Trudeau says premiers’ claims about natural resources power grab have ‘no grounding in truth’ | CBC News


Prime Minister Justin Trudeau is accusing the premiers of Alberta, Saskatchewan and Manitoba of misinterpreting remarks by a federal minister on whether Ottawa might review agreements that give those provinces control of natural resources.

“Let me be very clear. The minister of justice said no such thing,” Trudeau said.

At an Assembly of First Nations special chiefs’ meeting last week, Minister of Justice David Lametti said during a question-and-answer session that the government would be “looking at” the 1930 Natural Resources Transfer Agreements (NRTA). The agreements, signed by the federal government and the four western provinces, gave Manitoba, Saskatchewan, Alberta and British Columbia control over their natural resources.

Justice Minister David Lametti was asked about natural resources agreements with provinces during a recent meeting of First Nations chiefs. (Spencer Colby/The Canadian Press)

“I obviously can’t pronounce on that right now, but I do commit to looking at that. It won’t be uncontroversial, is the only thing I would say with a bit of a smile,” Lametti told the meeting.

The premiers of Alberta, Saskatchewan and Manitoba swiftly denounced Lametti’s remarks. In a joint statement issued Tuesday, the premiers called on Trudeau to reject Lametti’s comments, which they called “dangerous and divisive.”

Conservative Leader Pierre Poilievre accused Lametti of “threatening to overturn the Constitution.”

On Wednesday, Trudeau said the premiers misinterpreted Lametti and denied his government was reviewing the agreements. Trudeau said Lametti was instead talking about the federal government’s commitment to the United Nations Declaration on the Rights of Indigenous People (UNDRIP)

“If you actually look at his remarks, it is very clear that we’re talking about the importance of the federal government living up to our responsibilities under UNDRIP,” Trudeau told a news conference.

“[That’s] something that, unfortunately, the Prairie premiers have not taken seriously, and they are instead trying to elevate fears that have absolutely no grounding in truth.”

WATCH | PM responds to Prairie premiers’ concerns about natural resource control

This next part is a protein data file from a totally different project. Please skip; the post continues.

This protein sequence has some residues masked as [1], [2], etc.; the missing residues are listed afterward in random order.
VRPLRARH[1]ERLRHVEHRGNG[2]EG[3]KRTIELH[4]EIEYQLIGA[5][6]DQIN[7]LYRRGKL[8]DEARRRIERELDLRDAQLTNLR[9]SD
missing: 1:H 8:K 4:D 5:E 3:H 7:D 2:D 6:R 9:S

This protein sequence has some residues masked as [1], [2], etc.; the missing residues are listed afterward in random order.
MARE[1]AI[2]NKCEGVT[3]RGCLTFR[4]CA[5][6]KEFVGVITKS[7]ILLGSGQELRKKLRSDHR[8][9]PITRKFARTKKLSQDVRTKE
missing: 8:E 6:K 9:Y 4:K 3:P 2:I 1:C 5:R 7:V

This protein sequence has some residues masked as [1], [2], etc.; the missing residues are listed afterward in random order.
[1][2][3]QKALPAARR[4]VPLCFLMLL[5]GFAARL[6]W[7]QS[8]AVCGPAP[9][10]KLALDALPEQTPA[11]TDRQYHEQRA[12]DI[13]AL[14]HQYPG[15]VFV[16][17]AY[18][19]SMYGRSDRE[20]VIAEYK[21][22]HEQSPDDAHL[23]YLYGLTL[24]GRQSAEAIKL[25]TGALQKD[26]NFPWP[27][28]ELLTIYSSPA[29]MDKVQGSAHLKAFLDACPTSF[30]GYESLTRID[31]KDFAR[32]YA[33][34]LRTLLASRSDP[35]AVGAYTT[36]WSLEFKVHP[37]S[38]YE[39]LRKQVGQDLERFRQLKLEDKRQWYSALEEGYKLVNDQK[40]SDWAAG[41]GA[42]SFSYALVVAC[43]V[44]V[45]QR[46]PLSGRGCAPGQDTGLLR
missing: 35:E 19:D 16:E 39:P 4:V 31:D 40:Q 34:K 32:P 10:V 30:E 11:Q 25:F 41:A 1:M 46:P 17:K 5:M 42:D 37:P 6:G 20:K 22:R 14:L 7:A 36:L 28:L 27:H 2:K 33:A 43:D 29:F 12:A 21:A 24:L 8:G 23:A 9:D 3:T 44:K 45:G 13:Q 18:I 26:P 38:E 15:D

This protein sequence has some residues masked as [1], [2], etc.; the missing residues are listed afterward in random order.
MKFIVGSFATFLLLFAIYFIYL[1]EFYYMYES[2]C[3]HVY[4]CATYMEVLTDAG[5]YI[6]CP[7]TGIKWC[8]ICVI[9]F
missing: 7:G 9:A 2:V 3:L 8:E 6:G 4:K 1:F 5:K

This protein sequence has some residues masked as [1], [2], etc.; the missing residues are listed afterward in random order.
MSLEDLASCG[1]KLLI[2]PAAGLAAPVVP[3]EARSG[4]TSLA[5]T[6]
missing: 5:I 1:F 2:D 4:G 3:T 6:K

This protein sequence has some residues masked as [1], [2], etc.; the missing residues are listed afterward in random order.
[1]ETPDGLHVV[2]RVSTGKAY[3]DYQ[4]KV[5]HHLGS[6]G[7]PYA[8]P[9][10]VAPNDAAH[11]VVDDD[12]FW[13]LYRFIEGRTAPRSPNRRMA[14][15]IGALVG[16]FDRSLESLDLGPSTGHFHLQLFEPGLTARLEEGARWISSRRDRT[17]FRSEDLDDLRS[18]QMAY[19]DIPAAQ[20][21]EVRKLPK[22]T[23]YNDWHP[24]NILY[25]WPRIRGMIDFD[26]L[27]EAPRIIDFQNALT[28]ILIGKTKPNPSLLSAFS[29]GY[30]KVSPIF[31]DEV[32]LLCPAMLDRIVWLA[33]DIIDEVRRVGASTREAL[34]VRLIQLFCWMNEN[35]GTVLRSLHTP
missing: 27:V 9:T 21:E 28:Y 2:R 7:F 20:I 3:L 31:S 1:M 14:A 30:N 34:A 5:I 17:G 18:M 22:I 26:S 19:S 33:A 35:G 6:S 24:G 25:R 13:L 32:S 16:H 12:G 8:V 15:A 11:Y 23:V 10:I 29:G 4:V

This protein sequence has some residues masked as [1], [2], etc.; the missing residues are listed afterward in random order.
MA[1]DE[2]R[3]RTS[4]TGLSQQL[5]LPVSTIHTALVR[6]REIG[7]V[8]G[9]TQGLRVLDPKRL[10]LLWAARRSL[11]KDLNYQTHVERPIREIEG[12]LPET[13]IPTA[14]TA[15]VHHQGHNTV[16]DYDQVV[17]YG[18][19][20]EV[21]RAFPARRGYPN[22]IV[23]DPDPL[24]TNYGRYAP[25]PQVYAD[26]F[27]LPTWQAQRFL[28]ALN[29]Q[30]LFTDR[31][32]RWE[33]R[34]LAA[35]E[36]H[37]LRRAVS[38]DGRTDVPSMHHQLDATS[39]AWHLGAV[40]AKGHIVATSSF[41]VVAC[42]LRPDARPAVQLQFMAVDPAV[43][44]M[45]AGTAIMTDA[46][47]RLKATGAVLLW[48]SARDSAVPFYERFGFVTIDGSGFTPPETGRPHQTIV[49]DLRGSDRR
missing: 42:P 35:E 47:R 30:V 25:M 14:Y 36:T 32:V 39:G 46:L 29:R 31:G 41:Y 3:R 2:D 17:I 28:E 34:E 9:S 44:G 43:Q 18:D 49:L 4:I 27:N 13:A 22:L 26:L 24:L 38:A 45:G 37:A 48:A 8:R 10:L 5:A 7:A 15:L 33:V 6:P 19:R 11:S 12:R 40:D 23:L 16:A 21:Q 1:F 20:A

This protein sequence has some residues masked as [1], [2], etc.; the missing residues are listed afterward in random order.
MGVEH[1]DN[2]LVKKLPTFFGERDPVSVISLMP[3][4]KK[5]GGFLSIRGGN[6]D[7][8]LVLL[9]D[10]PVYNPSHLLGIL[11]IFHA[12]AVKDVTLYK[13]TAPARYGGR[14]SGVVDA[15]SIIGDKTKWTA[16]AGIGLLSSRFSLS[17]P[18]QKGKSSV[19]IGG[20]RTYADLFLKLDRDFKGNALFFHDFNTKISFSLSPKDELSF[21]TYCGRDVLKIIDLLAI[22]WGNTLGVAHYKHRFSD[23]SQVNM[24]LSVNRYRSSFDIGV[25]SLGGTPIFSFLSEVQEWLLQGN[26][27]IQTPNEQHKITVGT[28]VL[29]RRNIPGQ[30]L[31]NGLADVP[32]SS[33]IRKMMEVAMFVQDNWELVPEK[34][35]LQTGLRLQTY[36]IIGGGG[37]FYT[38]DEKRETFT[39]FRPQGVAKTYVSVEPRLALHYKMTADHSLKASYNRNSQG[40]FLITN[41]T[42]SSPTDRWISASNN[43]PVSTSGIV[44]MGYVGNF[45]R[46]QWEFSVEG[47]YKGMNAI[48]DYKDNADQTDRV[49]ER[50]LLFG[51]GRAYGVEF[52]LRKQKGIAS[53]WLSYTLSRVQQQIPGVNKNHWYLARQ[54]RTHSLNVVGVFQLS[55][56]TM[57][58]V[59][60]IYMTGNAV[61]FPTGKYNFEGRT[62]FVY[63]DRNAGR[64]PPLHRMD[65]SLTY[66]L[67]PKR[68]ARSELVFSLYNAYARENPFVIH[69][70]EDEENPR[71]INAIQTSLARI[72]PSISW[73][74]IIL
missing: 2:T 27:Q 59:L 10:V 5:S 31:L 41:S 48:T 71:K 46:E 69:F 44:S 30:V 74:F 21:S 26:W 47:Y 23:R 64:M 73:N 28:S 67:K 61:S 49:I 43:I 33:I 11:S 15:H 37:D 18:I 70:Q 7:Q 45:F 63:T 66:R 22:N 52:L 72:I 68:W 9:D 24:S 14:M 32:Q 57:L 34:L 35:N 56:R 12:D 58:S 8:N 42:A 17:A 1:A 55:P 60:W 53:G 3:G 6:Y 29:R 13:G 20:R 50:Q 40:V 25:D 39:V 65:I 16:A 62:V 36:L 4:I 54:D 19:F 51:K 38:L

PM responds to Prairie premiers’ concerns about minister’s comments on Natural Resources Transfer Act

Prime Minister Justin Trudeau speaks with reporters about comments Justice Minister David Lametti made about the Natural Resources Transfer Act and the criticism those comments received from three western premiers.

UNDRIP, which the UN General Assembly adopted in 2007, stipulates that “Indigenous peoples have the right to the conservation and protection of the environment and the productive capacity of their lands or territories and resources.”

The Trudeau government has committed to implementing all 46 articles of the UNDRIP declaration.

On Wednesday, Trudeau said the federal government, the provinces and Indigenous people can all benefit from natural resources development.

“Indigenous people need to be partners in how we develop land, in how we move forward in respectful and responsible ways,” Trudeau said.

“We know we need to move forward in true reconciliation, in partnership with Indigenous peoples, and that’s something that we certainly hope we’re going to work on with the premiers and with Indigenous peoples.”

Manitoba chiefs denounce premiers

The Southern Chiefs’ Organization (SCO), which represents 34 Anishinaabe and Dakota Nations in southern Manitoba, criticized the premiers’ position on the NRTAs.

“NRTAs were created in the 1930s by the federal government to purposely exclude First Nations from benefiting from the wealth of our territories, and instead give that control and financial windfall to the provinces,” SCO Grand Chief Jerry Daniels said in a media statement.

“I am dismayed to see our Prairie province Treaty partners wanting to continue that colonial trend. This is not about federal control over provincial resources, this is about First Nation control of our lands and resources.”

Daniels said the federal government never had the authority to transfer the lands and resources to provincial control in the first place, and the agreements violate treaty rights. He called on the provinces and the federal government to work with the SCO.

“I want to invite all parties to the table, so that together we can find ways to partner and build strong economic relationships that will benefit us all,” he said.



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